You were working full time when you began this series and describe writing as “a second career”. How did you balance these careers?

I was practicing medicine full-time when I wrote the original trilogy, and it took four years to complete. I wrote early in the morning, at night, on weekends, and on holidays. I was never happier than during those four years when I was writing, having a busy, fulfilling medical practice, and spending time with my family. Someone once asked my wife how many hours a week I wrote. Her answer surprised even me: forty, she said. I never kept track of the time because it never felt like work.

James D. Priest, M.D., majored in English at Carleton College in Northfield, Minnesota. He studied English in the masters program and received a Doctor of Medicine degree at the University of Minnesota. He spent three years in Japan as a physician in the Army of the United States caring for casualties from Vietnam, and four years in orthopedic residency at Stanford University. He practiced orthopedics in Minneapolis for twenty-one years. He has authored or co-authored approximately thirty medical articles, and received the Minnesota Medicine Outstanding Writing Award.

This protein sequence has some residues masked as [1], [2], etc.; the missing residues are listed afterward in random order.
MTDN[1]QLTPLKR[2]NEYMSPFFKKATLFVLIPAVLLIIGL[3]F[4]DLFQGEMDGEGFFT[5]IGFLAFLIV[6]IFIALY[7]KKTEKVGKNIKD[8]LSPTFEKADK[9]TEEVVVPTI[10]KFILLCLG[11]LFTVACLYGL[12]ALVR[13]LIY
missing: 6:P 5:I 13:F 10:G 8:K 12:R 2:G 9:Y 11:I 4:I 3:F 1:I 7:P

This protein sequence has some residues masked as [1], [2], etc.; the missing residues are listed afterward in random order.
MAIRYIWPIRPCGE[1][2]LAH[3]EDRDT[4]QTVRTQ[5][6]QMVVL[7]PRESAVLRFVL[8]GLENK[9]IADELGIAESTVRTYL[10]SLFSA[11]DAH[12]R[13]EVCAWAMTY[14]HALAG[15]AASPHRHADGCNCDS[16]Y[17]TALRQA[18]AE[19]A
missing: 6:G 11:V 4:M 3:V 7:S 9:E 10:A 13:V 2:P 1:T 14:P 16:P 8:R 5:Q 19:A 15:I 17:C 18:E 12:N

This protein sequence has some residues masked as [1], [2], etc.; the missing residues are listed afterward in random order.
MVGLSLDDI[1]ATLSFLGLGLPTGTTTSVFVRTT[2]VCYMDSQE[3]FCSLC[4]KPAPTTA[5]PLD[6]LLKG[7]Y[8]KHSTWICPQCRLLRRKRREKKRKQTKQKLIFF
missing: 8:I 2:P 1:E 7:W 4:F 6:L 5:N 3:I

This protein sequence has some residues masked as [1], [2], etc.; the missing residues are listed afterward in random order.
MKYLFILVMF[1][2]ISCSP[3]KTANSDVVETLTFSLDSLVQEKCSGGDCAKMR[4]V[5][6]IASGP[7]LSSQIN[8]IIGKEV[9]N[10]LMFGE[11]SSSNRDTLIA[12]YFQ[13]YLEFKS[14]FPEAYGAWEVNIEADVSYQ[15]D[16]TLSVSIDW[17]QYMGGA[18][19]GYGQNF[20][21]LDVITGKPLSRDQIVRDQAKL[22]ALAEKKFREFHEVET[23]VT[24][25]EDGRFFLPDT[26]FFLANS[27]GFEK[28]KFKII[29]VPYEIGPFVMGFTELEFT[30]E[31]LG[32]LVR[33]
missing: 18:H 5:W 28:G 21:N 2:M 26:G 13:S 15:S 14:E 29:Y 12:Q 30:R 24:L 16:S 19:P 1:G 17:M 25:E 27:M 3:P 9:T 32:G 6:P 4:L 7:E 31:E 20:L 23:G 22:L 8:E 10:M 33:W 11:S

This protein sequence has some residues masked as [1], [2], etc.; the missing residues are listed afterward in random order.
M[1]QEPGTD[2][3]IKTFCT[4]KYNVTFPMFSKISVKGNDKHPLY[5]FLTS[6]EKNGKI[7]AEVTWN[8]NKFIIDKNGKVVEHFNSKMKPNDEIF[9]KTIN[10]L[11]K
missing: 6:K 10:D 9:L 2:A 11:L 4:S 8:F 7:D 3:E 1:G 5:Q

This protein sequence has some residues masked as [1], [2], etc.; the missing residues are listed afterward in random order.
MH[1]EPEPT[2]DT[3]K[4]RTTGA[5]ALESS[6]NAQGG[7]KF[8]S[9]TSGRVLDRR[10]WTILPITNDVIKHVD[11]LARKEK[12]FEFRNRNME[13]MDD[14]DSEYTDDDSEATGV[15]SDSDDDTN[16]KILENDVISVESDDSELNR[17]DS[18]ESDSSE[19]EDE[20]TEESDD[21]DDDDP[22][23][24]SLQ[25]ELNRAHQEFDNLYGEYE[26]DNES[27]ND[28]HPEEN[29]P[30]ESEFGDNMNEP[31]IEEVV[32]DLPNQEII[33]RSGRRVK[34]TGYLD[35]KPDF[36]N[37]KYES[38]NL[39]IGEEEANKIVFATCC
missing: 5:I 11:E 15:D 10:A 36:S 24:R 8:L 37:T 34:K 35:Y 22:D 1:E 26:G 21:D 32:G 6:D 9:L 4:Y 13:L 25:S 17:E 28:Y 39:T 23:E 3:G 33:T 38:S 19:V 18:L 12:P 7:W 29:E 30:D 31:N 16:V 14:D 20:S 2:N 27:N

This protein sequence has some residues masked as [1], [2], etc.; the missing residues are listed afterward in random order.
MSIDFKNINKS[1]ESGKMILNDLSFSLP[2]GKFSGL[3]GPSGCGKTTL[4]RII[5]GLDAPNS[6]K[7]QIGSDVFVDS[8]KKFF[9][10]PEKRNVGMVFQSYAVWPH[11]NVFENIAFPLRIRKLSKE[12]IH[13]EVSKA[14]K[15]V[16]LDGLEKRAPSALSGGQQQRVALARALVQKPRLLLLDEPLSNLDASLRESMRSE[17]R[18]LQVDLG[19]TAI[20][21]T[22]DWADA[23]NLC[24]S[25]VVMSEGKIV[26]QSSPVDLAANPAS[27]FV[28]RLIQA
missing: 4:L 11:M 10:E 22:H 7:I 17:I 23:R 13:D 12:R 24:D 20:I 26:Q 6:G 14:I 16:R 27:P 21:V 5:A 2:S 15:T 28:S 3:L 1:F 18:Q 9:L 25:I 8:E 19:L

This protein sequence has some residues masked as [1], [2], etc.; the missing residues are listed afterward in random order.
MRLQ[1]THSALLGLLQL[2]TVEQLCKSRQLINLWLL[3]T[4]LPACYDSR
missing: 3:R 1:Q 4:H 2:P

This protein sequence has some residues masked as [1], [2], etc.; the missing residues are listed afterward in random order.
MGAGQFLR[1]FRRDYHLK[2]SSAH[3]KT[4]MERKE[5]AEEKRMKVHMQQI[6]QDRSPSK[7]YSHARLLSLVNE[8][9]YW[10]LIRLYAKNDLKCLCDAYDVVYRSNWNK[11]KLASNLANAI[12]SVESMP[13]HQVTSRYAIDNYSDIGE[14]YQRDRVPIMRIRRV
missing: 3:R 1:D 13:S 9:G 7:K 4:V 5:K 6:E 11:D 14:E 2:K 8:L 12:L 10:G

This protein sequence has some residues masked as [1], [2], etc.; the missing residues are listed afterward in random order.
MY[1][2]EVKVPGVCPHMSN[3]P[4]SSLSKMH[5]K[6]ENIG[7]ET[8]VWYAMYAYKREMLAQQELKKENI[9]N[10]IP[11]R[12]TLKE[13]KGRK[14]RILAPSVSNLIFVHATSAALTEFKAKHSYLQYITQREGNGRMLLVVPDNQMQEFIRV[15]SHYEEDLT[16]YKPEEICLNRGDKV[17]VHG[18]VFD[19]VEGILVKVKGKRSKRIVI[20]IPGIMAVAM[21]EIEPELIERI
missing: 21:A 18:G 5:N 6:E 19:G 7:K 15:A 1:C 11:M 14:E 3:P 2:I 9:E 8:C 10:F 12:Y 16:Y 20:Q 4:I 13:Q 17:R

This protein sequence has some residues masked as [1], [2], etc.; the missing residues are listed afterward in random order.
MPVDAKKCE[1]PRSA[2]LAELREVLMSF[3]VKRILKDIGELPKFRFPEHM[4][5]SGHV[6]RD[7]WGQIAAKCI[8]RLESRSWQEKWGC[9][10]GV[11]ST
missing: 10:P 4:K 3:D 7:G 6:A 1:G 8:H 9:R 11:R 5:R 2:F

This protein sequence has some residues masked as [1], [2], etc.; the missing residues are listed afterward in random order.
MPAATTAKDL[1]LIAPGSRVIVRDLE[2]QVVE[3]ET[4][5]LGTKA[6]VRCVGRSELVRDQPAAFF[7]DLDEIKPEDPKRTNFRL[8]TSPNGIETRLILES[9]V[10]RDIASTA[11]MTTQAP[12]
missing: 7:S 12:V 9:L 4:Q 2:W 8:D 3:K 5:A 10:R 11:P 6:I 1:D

Follow James on social media:

Goodreads: James Priest | Twitter: @KIRINS_Author | Website: KirinBooks.com

 

The Kindle Storyteller Winner 2021 – Rachel McLean & Mark Dawson

IT’S TELEVISION TUESDAY

The Kindle Storyteller Winner, 2021 – with Rachel McLean (The Self-Publishing Show, episode 310)

 


Links:

Self-Publishing Show Live in London June 2022

Link to TikTok Expedition

The Grains of Truth


THE GRAINS OF TRUTH

Why is it so hard to embrace weakness
when we were born with it?

Small and helpless beings utterly
dependent upon the hands of another.

With no strength to feed, drink, or nourish
our bodies with sustenance.

Why is it so hard to embrace weakness
when it allowed us to be loved and cared for?

What is strength without first knowing
the pangs of weakness?

What is nourishment without the knowledge
of dire hunger?

It was weakness that first allowed us to know
the comfort of assurance.

It was weakness that allowed us to grow,
become strong and resilient.

It was weakness that allowed another to
embrace our needs until we were mature.

But yet maturity means to reject our
very nature.

Maturity means we dispel others who seek
to embrace our most basic needs?

It means we reject the weakness that
seeks out the flood of unborn tears.

It means we actively suppress the nature
that makes us passionate human beings.

It means we scurry away from the weakness
that brought us all the vigors of life.

Yet real maturity means we embrace the
brittleness that is—the essence of life.

It means we open to the oppressed well
of tears, and embrace the fears of flowing.

It means we grasp the grains of truth,
reject the lies that keep us from knowing—

That we are not truly weak.
We are just human.

© Benjamin Thomas


The Weightless Kiss of Truth


THE WEIGHTLESS KISS OF TRUTH

There’s a misbegotten truth,
weighing heavily on the tip of my wings.